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Samsung’s best pitch to mobile software developers today has to do with numbers. Those who develop for Samsung will have access to 7.7 billion phones, 3.4 billion smartphones, and 5 billion connected devices. That means the South Korean company, which is pitching developers in San Francisco today, has a bigger reach for developers than rival Apple.
And it hopes to build on that advantage in a market where Apple doesn’t play: the Internet of Things, or making everyday devices smart and connected. Samsung wants to enable commerce across these devices through technologies such as Samsung Pay, a rival to Apple Pay that lets you pay for something with a simple swipe.
“For the first time in history, there are more connected devices than there are people,” said D.J. Koh, president of Samsung’s mobile communications business.
Android has 80 percent of the global smartphone market, and it has 3.6 million developers, said Injong Rhee, executive vice president of research and development for software and services at Samsung. Samsung’s has the leading share of the Android market. It’s trying to widen this lead on Apple by coming up with new innovations in its ecosystem that go beyond mimicking its rivals.
By 2020, there will be 21 billion connected devices, Koh said, speaking to 4,000 developers and press at the company’s Samsung Developer Conference at the Moscone West convention center in San Francisco today. Of course, a lot of the audience for the Internet of Things and Android is fragmented now across a lot of devices and manufacturers.
He said that those who support Samsung will find opportunities to innovate in an open ecosystem, and he said he will listen to what developers have to say.
“The phone is a gateway to new connected experiences,” Koh said. “All of you are key. I know software takes time. I know the purity of engineering. I meet with developers. I listen. I provide the structure they need.”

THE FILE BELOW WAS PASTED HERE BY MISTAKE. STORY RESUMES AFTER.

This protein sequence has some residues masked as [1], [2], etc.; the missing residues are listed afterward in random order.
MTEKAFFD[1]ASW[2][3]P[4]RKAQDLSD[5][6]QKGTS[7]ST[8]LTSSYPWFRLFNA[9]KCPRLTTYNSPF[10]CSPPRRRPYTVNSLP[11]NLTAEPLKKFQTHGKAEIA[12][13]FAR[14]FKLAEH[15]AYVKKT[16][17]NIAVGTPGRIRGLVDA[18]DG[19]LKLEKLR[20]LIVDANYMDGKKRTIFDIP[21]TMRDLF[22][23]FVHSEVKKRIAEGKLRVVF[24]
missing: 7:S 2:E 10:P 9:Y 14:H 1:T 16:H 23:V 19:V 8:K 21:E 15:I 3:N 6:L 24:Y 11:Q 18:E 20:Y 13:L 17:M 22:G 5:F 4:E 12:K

But Rhee said that Samsung isn’t just about making hardware. It is creating a full stack of software and services on top of its hardware.
“We can develop a tight coupling of hardware and software, with very strong security guarantees,” Rhee said. “This takes a lot of academic rigor and discipline to prove and implement. … Software plays a key role in everything we do. We are lowering the barrier to entry in this industry and making it possible for you to compete on a global scale.”
Samsung Pay is an example of how the company hopes to grease the skids for app developers to make money, Rhee said. Samsung Pay works with both MST and NFC technologies.
Samsung Knox is a security platform that is built into hardware, with hardware encryption, embedded secure elements, and other advanced security features. Samsung Pay, health, auto, and other features sit on top of this infrastructure, and they create trust for developers and consumers, Rhee said.
Samsung will build its Internet of Things strategy on top of its Tizen operating system. Samsung aims to create a security layer that enables safe connection of a variety of devices.
Nathalie Oestmann, director of Samsung Pay, said that Samsung Knox stores your data in a safe place, backed up by tokenization and biometric fingerprint identification. It works with ordinary mag-stripe readers. Samsung Pay launched in China a month ago, in South Korea in August 2015, and in the U.S. in September 2015.
“In 2016, we’ll expand our footprint” to a half-dozen more countries, Oestmann said.
Samsung also created its Samsung Connect Auto platform to bring cars online. It estimates the car market will grow from 900 million cars now to 1.4 billion by 2020, and it wants those cars to be connected. It created a module with GPS, Wi-Fi, and other features. Developers can create apps for the car platform. The company is launching the Samsung Connect Auto platform later this year, and it is recruiting developers to its ecosystem now.
Ricky Choi, head of medical devices for Samsung Health, also talked about the company’s Samsung Health platform. It is creating wearables, devices, and apps to make health tracking easier on smartphones. Samsung Health has 150 million users across 130 countries, according to Choi.
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